Industrial revoultuion

By nonnor
  • Period: to

    Industrial Revolution

  • Spinning Jenny

    Spinning Jenny
    A British carpenter and weaver named James Hargreaves invented the Spinning Jenny in 1764. This machine had changed the whole textile industrey dramaticly. It contined many more spindles worked by one wheel, then just a single spindle. This made clothing and other essentilas made alot quicker.
  • Steam Boat

    Robert Fulton was a famous inventor and engineer. During the 1780s, he became the first American to build a steam-powered engine. This engine was used to power steamboats all over the United States. He built a paddle steamboat, the Clermont, that traveled from New York to Albany on the Hudson River. The steam engine was a great invention because it was important to the transportation industry. With steamboats traveling all of the United States's major rivers, they became the fastest way of trans
  • Cotten Gin

    Eli Whitney was an American inventor who created the Cottin Gin. He revolutionized the relationship between the North and South. The North established better manufacturing and the South established better methods of harvesting and utalizing slavery.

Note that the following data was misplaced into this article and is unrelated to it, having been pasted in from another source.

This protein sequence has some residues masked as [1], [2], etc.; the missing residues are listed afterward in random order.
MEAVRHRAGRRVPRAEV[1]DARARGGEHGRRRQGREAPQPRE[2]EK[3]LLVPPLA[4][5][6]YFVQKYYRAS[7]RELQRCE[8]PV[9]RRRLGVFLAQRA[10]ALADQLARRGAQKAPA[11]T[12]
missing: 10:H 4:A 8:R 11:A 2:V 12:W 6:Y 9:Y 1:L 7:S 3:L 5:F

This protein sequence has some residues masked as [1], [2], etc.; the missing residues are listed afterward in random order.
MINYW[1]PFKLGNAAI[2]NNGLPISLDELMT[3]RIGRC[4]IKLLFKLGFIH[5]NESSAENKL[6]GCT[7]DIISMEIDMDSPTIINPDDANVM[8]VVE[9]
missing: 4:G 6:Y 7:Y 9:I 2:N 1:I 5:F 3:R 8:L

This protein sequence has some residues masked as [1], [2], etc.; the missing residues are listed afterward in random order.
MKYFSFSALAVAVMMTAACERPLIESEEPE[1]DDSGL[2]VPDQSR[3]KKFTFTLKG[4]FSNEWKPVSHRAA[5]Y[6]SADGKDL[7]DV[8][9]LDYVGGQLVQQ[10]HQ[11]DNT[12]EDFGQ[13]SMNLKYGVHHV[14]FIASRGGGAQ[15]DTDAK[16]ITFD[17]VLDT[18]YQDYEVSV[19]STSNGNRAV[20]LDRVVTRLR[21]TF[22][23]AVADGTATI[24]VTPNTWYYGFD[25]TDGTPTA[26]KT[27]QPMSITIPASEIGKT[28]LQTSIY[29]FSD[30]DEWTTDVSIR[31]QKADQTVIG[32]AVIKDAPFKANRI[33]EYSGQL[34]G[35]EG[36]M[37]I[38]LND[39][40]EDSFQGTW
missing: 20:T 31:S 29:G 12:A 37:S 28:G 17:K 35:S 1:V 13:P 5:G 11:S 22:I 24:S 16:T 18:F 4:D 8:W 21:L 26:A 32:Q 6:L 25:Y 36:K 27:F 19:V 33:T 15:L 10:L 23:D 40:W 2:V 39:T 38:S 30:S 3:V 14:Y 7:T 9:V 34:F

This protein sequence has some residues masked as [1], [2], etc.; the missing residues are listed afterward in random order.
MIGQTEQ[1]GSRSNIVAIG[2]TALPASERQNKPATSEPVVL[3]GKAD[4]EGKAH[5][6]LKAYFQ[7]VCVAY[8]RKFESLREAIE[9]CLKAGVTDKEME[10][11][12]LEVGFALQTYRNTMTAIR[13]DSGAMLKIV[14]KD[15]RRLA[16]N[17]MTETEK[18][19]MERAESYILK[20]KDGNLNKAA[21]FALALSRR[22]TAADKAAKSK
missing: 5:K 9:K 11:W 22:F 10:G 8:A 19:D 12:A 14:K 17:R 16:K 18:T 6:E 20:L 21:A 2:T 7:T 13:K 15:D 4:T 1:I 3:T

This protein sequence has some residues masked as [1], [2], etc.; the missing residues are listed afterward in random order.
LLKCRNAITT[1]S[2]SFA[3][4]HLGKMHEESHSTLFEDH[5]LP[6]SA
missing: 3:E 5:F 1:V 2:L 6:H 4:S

• Steam Engine Locomotive

    Richard Trevithick, an English mining engineer, developed the first steam-powered locomotive
  • Peterloo Masscare

    After the Napoleonic Wars ended in 1815, the government introduced legislation - the 'Corn Laws' - to limit the amount of cheap wheat that could be imported, so that the price of cereals and bread would be kept artificially high and so protect farmers' profits. In 1816, a bad harvest pushed prices so high that there were strikes and food riots all over the country. The Corn Laws fuelled the clamour for parliamentary reform. Again, rather than make any concessions, the authorities tried to suppre
  • Factory act

    In 1833 the Government passed a Factory Act to improve conditions for children working in factories. Young children were working very long hours in workplaces where conditions were often terrible. The basic act was as follows: No child workers under 9 years of age. Employers must have a medical or age certificate for child workers. Children between the ages of 9-13 to work no more than 9 hours a day. Children between 13-18 to work no more than 12 hours a day. Children are not to work at night. T
  • Women and the pits

    "I go down between three and four in the morning and sometimes I have done by five o'clock in the afternoon, and sometimes sooner." These are the words of Rosa Lucas, a coalminer at Lamberhead Green in 1841. Before the passing of the Coal Mining Act of 1842 women could work down the mines in Great Britain. This website includes sections on 'Women Working Underground and On the Surface', 'The Coal Mining Act of 1842: Effects on Women' and 'Female Mining Deaths and Injuries'.